I have to keep my scheduled doctor’s appointments religiously, because when I don’t have someone to oversee and monitor my treatment, I slowly begin to go off the rails and my blood sugar rises precipitously. This has been proven to me time and time again. Diabetes management consists of a whole slew and team of people including not just me, but also scientists, pharmaceutical companies, doctors, hospitals, nutritionists, pharmacists, eye doctors, educators, etc. and you’ll probably encounter most of these at some point in your journey.

Although I’m pretty much a couch potato, I know I have to not succumb to my natural proclivities to lounge around the house in my jammies eating bon bons all day. So I get up and prepare to work baking sugar-free desserts for my customers who are diabetic like me and those who are trying to eliminate or cut back on sugar in their lives. I also get my exercise each day by dancing to upbeat music. Exercise is proven to help blood glucose levels. Dance as exercise also helps with any depression trying to sneak into my life.

Diabetes is a balancing act. I’m a libre astrological sign. The symbol for libre is the depiction of a balancing scale. I feel like I’m always on this scale watching the weights go up and down and trying to keep things pretty much in the middle, for my life literally depends on continually doing this. If the scale goes too far up I’m looking at hyperglycemia (high blood sugar). If it goes too far down I’m looking at hypoglycemia (low blood sugar). I have to be vigilant as both can be killers if not attended to properly and regularly.

As a diabetic, I’ve had to learn a new way of eating. Gone are most of the carbs I used to load up on in the past. I seldom eat potatoes, white rice, breads, and foods with added sugars now. My meals these days mostly consist of meats, green veggies, and salads. I’ve always liked vegetables, so this is no hardship for me, but I know there are plenty of people out there that detest vegetables in all forms. I guess this diet would be like a form of torture for them. Being a diabetic pastry chef, I make the majority of my own desserts substituting whole grain and nut flours for white flour, and substituting sugar alternatives for sugar in my recipes. I feel my revised dessert recipes taste every bit as good as traditional recipes (and my customers agree). I’m used to and pretty much enjoy this new way of lower carb eating now. It feels and tastes so much healthier to me.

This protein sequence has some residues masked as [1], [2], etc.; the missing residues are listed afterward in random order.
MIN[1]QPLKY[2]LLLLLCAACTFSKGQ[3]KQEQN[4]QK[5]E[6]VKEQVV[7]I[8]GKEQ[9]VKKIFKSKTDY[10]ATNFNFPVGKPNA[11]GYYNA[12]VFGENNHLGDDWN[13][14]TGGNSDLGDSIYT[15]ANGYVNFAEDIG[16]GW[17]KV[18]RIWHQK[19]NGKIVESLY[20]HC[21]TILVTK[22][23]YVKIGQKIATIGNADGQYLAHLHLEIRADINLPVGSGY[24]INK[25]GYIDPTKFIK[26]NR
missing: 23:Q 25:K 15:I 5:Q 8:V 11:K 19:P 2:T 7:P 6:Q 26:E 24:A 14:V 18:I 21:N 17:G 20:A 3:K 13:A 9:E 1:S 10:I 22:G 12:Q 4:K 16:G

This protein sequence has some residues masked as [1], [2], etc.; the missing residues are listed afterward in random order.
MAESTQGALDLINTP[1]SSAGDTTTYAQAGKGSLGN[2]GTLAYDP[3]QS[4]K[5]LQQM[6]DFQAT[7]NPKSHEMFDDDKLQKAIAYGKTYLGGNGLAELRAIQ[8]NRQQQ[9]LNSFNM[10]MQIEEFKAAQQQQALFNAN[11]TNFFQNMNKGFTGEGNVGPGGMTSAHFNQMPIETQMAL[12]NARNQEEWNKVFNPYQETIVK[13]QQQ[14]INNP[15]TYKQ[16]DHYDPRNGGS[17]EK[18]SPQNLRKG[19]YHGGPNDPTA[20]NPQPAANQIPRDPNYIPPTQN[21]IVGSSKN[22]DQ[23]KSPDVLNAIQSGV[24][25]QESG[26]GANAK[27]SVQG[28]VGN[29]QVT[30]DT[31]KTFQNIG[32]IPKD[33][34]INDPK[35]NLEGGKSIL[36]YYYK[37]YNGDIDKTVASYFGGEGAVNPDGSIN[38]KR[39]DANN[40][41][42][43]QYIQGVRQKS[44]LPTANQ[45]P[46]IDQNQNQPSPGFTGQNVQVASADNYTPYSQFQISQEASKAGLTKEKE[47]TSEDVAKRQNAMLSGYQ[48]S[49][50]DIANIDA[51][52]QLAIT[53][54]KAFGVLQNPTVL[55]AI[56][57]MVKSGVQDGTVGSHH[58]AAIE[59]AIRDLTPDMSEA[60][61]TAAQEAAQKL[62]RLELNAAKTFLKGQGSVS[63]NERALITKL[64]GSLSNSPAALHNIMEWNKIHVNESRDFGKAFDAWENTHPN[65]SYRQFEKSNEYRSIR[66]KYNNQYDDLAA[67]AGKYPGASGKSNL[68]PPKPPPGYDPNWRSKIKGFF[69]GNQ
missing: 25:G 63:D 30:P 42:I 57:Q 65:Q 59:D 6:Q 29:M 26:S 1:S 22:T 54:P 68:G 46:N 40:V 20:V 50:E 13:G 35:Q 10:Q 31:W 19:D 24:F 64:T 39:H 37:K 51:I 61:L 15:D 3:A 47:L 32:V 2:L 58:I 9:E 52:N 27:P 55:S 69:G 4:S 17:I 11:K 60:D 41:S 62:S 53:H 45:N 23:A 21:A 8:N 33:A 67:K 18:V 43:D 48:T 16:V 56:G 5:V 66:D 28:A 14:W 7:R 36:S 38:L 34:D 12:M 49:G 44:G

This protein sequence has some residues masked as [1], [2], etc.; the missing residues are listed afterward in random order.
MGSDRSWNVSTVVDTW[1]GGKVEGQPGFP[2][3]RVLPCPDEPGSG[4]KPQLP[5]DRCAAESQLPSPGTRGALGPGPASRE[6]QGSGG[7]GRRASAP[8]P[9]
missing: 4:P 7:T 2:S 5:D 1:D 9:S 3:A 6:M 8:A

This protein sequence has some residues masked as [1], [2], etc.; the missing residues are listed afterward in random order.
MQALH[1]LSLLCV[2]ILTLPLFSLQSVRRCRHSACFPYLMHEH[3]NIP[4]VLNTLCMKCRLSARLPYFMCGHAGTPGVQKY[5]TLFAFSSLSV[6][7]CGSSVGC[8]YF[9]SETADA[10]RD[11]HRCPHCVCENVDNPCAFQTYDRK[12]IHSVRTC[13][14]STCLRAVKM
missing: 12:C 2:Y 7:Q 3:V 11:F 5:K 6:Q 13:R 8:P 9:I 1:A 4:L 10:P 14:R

My life might sound a bit overwhelming and complicated to you, but overtime it becomes routine and normal to someone who does not want their condition to graduate to a dangerous and untenable situation. The field of diabetes is becoming so much more advanced and I find myself reading about and looking forward to the new technologies being developed. Stem cells, AI, robots, and other technologies, are being deployed at an amazing speed to help the world eradicate this growing condition. I wouldn’t be surprised if one day we successfully eliminate the disease known as diabetes.

Engagement Celebration